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Why U.S. Companies must Comply with GDPR and How to Do It

The EU’s General Data Protection Regulation (GDPR) goes into effect in just a few short weeks – May 25, 2018. GDPR applies to any business that collects any personal information data about individuals. Personally identifiable data includes things from which identity can be derived, such as, for example, an IP address.

In other words, it applies to pretty much any business, collecting pretty much any data, pretty much anywhere. And because GDPR specifically states that GDPR will be enforced against any organization – anywhere – that means that organizations in the U.S. and other non-EU countries still need to comply with it, or risk being hit with, among other things, massive fines.

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Because here’s the thing – you really have no way of knowing whether someone with whom you are interacting online is actually in the EU or not. Sure, you can do IP address geolocation, but not only is that not always 100% accurate, but it can be (and often is) spoofed. Or, you could only collect personal data from people who come into your store, in person. But even then, there is no real way of knowing if, for example, the email address they are giving you is theirs and only theirs, or actually the email address of someone sitting in – you guessed it – the EU.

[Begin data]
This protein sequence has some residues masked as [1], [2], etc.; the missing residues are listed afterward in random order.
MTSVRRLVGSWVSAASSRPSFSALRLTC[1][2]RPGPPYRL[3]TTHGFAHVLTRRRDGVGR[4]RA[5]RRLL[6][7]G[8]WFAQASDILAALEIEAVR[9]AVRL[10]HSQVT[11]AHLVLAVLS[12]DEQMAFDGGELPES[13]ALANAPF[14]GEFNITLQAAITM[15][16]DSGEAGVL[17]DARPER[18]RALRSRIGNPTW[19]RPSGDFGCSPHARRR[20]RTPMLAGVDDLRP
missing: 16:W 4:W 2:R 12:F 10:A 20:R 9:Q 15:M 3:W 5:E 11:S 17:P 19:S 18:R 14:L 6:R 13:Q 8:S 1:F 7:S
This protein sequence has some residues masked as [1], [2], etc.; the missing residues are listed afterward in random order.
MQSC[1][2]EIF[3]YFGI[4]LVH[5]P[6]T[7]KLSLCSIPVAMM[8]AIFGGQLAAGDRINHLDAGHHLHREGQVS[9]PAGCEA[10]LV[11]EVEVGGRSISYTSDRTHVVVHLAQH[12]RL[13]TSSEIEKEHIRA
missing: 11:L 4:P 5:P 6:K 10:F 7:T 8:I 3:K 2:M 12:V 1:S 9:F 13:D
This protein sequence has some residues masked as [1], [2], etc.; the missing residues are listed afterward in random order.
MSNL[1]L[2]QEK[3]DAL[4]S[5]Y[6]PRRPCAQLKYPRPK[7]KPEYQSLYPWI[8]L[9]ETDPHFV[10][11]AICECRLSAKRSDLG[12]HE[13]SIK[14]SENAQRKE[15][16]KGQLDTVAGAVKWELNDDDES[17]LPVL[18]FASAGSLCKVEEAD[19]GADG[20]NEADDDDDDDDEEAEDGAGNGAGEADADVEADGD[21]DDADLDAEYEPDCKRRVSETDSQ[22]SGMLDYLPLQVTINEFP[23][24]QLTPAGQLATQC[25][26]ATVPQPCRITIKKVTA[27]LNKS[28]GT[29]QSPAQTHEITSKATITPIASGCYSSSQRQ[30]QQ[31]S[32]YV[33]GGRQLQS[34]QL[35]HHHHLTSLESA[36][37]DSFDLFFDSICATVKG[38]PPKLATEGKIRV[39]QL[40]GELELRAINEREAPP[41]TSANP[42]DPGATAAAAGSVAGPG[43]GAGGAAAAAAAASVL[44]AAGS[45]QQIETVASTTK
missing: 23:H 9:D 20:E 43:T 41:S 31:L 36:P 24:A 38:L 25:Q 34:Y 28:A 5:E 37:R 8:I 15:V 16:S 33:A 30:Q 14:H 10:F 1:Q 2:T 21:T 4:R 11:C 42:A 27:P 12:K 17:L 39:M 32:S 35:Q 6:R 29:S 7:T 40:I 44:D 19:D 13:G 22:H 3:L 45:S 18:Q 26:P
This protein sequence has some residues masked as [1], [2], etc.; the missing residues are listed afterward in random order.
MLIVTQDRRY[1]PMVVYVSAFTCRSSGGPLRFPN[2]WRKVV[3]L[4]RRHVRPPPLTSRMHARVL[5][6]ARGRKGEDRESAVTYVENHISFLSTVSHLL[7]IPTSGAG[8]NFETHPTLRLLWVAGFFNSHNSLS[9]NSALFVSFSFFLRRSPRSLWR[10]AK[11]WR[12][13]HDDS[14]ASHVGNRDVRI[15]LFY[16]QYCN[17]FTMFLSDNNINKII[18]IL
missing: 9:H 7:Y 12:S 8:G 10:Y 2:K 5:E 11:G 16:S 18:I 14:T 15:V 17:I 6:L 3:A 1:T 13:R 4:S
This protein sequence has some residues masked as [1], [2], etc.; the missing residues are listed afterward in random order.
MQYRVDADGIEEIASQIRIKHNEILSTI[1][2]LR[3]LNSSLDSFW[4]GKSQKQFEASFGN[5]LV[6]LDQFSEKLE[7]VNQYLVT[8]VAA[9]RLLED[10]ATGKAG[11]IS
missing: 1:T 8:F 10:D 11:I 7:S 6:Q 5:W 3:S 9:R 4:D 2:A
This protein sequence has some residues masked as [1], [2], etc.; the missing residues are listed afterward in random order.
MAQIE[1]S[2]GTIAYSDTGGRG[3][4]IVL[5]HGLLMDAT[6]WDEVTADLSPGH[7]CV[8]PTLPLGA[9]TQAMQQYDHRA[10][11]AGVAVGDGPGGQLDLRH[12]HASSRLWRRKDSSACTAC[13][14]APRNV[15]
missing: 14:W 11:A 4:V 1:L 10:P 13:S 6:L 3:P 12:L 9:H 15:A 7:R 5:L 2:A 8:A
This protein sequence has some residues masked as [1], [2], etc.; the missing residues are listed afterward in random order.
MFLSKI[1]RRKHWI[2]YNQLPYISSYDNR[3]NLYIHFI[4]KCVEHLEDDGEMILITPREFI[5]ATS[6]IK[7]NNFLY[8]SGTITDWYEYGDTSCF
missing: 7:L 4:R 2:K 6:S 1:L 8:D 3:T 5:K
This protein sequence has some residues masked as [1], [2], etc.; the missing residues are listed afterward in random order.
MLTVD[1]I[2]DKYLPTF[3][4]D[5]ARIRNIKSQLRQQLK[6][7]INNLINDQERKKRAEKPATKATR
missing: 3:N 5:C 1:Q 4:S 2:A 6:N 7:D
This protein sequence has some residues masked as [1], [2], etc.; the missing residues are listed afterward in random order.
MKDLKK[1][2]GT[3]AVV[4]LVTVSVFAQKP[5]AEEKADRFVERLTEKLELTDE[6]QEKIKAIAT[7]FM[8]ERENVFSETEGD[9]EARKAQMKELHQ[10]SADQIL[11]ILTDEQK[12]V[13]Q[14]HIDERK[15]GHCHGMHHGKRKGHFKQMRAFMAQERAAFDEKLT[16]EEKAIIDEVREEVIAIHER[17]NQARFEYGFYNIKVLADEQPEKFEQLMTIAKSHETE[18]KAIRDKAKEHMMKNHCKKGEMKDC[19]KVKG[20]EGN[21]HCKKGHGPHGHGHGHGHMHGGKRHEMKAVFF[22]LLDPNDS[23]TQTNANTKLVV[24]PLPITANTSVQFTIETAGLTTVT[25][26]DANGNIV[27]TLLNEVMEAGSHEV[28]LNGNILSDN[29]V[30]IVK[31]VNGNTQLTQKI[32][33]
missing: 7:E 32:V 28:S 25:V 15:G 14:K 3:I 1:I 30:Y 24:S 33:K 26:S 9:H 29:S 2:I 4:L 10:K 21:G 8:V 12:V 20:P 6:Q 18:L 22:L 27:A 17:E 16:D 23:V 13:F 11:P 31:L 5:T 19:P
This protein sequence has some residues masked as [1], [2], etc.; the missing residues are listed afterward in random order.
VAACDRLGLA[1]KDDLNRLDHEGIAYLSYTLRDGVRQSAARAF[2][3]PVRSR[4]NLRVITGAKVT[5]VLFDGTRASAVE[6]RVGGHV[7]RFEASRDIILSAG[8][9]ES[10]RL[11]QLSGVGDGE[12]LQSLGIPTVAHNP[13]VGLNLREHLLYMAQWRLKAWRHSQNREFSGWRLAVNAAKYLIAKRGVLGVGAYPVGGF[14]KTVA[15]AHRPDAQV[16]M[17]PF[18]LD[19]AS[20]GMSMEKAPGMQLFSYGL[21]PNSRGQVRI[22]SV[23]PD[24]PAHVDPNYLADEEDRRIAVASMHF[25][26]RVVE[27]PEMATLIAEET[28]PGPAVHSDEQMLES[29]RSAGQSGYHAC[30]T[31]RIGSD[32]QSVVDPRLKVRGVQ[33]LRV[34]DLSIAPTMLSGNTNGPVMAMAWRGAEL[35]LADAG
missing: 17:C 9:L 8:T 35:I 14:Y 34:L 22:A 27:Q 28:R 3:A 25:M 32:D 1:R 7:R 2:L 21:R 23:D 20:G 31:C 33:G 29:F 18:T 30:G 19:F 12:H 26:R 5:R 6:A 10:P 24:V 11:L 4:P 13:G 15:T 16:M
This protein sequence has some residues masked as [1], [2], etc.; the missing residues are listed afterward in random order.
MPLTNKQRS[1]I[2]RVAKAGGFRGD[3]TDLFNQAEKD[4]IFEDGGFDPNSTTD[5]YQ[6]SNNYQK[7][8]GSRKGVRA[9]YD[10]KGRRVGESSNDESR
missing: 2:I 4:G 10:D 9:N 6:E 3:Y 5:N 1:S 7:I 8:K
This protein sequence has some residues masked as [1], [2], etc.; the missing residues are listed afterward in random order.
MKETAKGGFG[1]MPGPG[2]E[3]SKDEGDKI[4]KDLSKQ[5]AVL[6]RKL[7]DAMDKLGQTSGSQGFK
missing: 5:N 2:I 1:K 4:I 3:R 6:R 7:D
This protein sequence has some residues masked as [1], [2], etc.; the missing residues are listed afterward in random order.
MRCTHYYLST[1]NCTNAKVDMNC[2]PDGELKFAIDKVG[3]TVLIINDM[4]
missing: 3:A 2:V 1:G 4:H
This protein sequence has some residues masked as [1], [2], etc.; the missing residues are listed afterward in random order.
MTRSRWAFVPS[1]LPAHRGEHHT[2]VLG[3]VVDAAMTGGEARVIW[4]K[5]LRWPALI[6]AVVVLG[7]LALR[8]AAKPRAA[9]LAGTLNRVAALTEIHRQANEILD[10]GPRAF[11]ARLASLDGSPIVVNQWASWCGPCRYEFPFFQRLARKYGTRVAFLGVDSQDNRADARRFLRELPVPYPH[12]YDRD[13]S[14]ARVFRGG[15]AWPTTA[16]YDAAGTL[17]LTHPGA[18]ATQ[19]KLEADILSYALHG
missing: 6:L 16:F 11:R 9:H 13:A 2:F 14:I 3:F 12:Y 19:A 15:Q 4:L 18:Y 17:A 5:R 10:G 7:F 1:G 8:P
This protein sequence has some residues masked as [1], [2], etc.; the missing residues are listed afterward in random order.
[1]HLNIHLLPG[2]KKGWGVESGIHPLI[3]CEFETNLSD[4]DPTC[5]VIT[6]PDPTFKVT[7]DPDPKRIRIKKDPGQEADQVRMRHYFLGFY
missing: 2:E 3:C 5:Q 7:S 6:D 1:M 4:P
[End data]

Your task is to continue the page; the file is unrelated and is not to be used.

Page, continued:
We actually have the full information about how and why to comply with GDPR if you are a U.S.-based company over on our primary corporate site, under resources, and don’t want to duplicate content (but wanted you to be able to find this information) so for the full article please go to

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This article originally written on March 9, 2018, and is as relevant now as when it was first written.